Impedance measurements on the battery, possibly combined with charge depletion measurements, are well known, see e.g. U.S. Pat. No. 6,748,273 and United States Application Publication No. 2003/0149455. In U.S. Pat. No. 5,925,068 the use of combined measurements of battery terminal voltage and charge time of a capacitor for determining a recommended battery replacement time is described.
In United States Publication No. 2005/0007073 determination of an indicator of remaining energy in a battery of an IMD is described. The battery is of a type like a manganese dioxide (MnO2) or silver vanadium oxide (SVO) battery having a flat quiescent battery voltage during a beginning of the battery life time. A constant load current is then drawn from the battery during a time period of 3 to 30 seconds and the battery terminal voltage is measured during this period. The rate of change, slope or polarization angle of this voltage is determined and compared with stored data from similar batteries to determine remaining energy of the battery.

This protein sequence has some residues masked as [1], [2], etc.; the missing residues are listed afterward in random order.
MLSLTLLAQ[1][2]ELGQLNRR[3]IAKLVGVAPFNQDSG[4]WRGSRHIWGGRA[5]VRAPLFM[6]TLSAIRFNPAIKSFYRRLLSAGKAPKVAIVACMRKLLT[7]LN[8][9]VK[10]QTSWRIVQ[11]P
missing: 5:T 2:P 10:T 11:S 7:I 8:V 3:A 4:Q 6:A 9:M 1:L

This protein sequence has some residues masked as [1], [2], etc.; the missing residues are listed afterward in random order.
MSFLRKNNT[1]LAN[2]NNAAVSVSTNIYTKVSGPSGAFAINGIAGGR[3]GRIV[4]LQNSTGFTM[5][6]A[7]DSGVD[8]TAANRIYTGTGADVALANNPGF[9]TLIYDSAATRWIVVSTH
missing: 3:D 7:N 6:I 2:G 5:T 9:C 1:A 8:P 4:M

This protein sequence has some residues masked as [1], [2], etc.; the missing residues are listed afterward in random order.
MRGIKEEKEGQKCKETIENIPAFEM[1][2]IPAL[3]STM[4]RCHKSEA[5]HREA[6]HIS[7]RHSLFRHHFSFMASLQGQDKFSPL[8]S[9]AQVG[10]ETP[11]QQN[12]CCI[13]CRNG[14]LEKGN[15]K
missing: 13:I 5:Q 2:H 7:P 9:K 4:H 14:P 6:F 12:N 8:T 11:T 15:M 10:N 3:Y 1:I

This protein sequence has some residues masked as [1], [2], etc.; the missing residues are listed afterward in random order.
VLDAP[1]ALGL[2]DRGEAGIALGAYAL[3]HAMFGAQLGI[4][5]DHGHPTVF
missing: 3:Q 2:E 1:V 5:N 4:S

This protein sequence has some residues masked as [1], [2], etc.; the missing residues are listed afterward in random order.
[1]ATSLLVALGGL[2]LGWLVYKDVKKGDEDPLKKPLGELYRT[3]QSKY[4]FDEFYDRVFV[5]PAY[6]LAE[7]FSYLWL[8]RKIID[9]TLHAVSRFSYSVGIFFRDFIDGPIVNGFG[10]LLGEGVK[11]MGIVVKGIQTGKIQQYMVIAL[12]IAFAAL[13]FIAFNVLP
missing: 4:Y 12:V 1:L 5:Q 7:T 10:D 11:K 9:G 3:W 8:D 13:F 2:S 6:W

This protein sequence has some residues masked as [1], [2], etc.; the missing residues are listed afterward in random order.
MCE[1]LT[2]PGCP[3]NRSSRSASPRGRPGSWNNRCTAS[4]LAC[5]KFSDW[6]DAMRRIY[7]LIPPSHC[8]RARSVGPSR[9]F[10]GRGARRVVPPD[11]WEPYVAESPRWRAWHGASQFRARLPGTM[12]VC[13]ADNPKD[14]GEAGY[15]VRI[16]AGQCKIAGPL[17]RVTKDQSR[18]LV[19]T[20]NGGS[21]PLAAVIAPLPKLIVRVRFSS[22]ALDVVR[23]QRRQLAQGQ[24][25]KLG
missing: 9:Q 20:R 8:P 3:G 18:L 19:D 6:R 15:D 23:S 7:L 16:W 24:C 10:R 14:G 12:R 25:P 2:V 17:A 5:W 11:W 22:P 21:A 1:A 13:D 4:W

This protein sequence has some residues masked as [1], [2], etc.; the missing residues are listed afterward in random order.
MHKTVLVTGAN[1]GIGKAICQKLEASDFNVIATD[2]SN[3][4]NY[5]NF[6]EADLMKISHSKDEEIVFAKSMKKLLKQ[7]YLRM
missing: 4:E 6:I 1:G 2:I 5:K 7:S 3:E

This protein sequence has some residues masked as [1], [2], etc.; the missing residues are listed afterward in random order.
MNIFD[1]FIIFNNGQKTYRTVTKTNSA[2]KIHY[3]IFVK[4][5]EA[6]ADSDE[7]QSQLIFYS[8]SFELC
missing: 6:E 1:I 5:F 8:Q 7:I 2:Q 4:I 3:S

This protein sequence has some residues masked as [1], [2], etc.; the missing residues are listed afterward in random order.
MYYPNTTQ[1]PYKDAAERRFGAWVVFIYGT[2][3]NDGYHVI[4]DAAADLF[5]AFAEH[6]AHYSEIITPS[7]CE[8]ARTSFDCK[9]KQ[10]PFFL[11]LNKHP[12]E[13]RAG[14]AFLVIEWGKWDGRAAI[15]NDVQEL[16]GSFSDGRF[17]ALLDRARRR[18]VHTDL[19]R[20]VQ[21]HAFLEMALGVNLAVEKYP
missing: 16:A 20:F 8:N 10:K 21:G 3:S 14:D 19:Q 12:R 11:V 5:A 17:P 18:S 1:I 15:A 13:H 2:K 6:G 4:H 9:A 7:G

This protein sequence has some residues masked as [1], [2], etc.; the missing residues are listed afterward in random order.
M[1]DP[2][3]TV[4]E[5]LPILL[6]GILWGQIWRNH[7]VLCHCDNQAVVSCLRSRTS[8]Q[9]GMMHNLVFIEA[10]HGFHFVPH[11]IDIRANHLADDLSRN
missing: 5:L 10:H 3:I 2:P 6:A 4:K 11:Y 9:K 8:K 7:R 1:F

A way of checking the battery status which is adapted to the specific type of battery and its chemical characteristics would result in an improved possibility of checking battery status.
A direct measurement of terminal voltage or of the battery internal resistance can also be used for determining the status of hybrid batteries, like lithium silver vanadium oxide, Li/SVO, batteries and lithium iodine batteries. A constant reference value is then set and measured values are compared with this reference value.
An object of the present invention is to provide a simple and reliable determination of suitable replacement time of electric hybrid batteries of IMDs based on the specific characteristics of the batteries in question.